As I ran in the early morning darkness (the sun rises late here compared to NYC and I had to work early, so it wasn’t the best timing on my part), I found myself hyper aware of my surroundings.
That’s just good sense in a strange city, especially without the light of day around to make things look less dangerous, and I would have been paying close attention in a new place no matter what. But as I sprinted past the homeless and aimless population of downtown in the pre-dawn stillness, I couldn’t stop thinking of a recent incident in New York where a woman was sliced on her face by a seemingly random man walking by in the still-dark morning.
This guy could slash me, I thought as I veered so far to the left on the sidewalk I was practically in the street. Those people could attack me, I realized as I ran toward a group of people near the park. That person could rape me, I knew as I stopped short of a man standing next to a trash can.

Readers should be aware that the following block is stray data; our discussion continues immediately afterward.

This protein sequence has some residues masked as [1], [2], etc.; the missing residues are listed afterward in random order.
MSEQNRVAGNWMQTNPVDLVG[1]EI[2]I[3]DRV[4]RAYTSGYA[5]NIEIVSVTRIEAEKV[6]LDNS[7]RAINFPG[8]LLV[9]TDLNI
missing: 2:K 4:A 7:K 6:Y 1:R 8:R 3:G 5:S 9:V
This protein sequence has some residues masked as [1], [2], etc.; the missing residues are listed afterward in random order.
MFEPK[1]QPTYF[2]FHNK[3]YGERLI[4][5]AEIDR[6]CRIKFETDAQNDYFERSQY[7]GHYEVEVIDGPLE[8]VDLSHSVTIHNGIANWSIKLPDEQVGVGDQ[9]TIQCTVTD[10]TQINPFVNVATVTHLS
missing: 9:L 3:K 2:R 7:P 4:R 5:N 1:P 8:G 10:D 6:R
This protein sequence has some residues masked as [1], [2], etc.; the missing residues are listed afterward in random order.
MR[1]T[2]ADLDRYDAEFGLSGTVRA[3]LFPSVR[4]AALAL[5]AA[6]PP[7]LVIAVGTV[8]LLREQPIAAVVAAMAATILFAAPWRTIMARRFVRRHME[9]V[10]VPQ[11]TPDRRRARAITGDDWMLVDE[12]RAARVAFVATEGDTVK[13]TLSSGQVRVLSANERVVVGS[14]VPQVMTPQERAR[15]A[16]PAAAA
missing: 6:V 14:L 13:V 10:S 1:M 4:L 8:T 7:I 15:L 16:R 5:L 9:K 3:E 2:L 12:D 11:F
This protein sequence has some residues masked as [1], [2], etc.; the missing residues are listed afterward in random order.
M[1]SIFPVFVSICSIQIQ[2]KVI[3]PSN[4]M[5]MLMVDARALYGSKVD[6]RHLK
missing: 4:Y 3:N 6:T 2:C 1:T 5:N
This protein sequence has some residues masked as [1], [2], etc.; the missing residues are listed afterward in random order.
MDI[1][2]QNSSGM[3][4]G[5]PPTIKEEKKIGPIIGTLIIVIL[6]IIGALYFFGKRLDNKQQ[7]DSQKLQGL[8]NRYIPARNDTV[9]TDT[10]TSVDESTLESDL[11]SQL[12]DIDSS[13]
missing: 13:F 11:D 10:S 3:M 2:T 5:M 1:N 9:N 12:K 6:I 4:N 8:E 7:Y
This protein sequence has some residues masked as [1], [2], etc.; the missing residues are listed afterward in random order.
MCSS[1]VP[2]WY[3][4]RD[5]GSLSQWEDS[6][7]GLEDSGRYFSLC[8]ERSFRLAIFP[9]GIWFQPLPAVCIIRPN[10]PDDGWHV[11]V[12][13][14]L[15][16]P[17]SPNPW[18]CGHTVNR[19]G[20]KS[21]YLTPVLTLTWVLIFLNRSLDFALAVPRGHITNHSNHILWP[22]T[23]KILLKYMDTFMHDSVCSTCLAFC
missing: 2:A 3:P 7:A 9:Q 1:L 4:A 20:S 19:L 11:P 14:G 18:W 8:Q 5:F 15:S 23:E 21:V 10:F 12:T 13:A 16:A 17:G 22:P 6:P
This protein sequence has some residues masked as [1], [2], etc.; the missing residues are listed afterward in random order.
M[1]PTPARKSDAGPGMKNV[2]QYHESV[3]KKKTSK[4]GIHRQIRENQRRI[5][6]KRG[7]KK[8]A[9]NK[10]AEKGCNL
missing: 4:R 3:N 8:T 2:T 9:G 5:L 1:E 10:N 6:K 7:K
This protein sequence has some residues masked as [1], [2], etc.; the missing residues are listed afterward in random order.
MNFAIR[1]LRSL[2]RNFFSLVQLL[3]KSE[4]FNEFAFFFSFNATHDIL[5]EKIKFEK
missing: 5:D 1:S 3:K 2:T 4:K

And while maybe it’s true that as human beings we all need to be careful, I can guarantee the middle aged man I saw jogging in the same area wasn’t second-guessing each footstep because he didn’t want to become a headline.
I can also guarantee the guy who asked me how far I was going to run as I left my hotel wouldn’t have asked that man. He wouldn’t have continued to ask questions about how many miles he runs per week. He wouldn’t have said something as the man later ran by, a careful distance away from him.
When I recently explained to someone–a man–why I have to pay close attention while running–because I am a woman–he said that was too bad.
Which it is. But he’ll never really know exactly what that means, living with this reality every day.